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Re: Fwd (TAG): Draft finding - "Transitioning the Web to HTTPS"

From: Mark Nottingham <mnot@mnot.net>
Date: Sat, 20 Dec 2014 15:50:10 +1100
Cc: TAG List <www-tag@w3.org>, "public-privacy (W3C mailing list)" <public-privacy@w3.org>
Message-Id: <B992D803-1583-4DAE-AB10-425E092ECADC@mnot.net>
To: David Singer <singer@apple.com>
Hi David,

> On 20 Dec 2014, at 7:25 am, David Singer <singer@apple.com> wrote:
> 
> A few comments, all minor:
> 
> 1) "We recognize that HTTPS will not solve all — or even many — security problems”
> 
> I hope it solves *many* problems; maybe it doesn’t solve “most” problems? If it only solves *few* problems, is it worth doing?

See:
  https://github.com/w3ctag/web-https/commit/023afa30

Thanks.


> 2) I really think that this paragraph needs considerable more text:
> 
> "We recognize that as this policy is implemented, it will further reduce the utility of shared HTTP caches -- a trend started by the transition of many popular Web sites to HTTPS (and thus, loss of a high proportion of cache hits). This is an unfortunate outcome, and we should continue to examine how efficiency can be gained without compromising security.”
> 
> As I think many fear that if they go to HTTPS their users’ perceived performance will go to hell.  Since we have a CDN employee on the Tag, I expect that they can say more :-)

Well, to be clear I’m not sure that being an employee of a CDN has much to do with it; it’s more that I’ve been doing HTTP caching for about 20 years, including deployments of large university, ISP and enterprise proxy caches, as well as doing reverse proxies at very high scale (not only CDNs, but also helping folks like Flickr), doing HTTP API caching, being a committer on Squid, being embedded with the Traffic Server team at Y!, writing caching extensions, etc.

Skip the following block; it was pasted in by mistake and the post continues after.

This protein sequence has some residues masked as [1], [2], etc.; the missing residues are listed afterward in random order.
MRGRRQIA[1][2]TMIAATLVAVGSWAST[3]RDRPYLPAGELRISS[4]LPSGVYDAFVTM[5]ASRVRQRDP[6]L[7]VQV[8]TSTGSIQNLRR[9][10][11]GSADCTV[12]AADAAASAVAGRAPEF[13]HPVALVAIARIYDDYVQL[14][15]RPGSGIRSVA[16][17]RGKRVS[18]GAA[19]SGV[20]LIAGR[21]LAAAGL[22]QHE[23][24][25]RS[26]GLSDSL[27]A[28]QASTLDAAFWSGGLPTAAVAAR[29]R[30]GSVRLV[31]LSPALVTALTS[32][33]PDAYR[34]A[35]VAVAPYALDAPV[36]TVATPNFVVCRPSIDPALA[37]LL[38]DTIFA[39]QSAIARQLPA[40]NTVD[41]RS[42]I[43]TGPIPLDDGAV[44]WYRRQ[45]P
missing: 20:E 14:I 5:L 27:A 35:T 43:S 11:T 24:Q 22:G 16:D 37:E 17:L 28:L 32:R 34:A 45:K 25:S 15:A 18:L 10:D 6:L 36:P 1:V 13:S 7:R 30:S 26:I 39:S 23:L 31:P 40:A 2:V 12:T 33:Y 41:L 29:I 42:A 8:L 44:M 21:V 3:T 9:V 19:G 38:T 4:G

So, I guess I’m saying — I really like HTTP caching.

What I find interesting is that by the numbers I’ve seen and talked to people about in the industry, the vast majority of people *don’t* use a proxy cache; that said, what we all seem to be concerned about are those specific cases where they are used, and they really help. As I said before, I’m keenly interested in addressing those use cases, and the frontrunner seems to be something like SRI + p2p — but the privacy properties of that are really tricky, and therefore the browser folks have so far balked at going there. My understanding is that they want to get experience with the basics of SRI first before they go to more advanced use cases like this, and so in time and with discussion + a bit more mechanism, we may be able to address these cases.

Anyway, I’ll try to add some context roughy along the lines I explored in my previous mail, but without the bulk. I’ve created <https://github.com/w3ctag/web-https/issues/10>.


> 3) We had an interesting offline discussion at the privacy workshop on “imagine if every router on the internet did NAT”.  This means that the ability to trace people by IP address would be curtailed: people often don’t both to reduce fingerprinting because the source IP address has already ‘given the game away'. It’s an interesting thought experiment, but its impact on security might be negative.  (And there are many other problems, notably pper-peer connections for things like telephony.)
> 
> Maybe worth a paragraph?

Once one scratches the surface, you can find a multitude of security and privacy issues on the Web and Internet. While they’re important issues to consider, I’m striving to NOT make this finding the be-all-and-end-all of security and privacy, because it will make it that much difficult to agree upon, read, and understand. Small steps...


> 4) A discussion of the point from web-sites “look, all my content is public, I have nothing to hide and hence nothing to secure” maybe needs addressing?  (“You may not, but you are exposing your customers/visitors by insisting on plain HTTP.”)

Yes - Domenic opened an issue for this, and I agree it’s important to address. Suggestions for text welcome.

Cheers,

--
Mark Nottingham   http://www.mnot.net/
Received on Saturday, 20 December 2014 04:50:37 UTC

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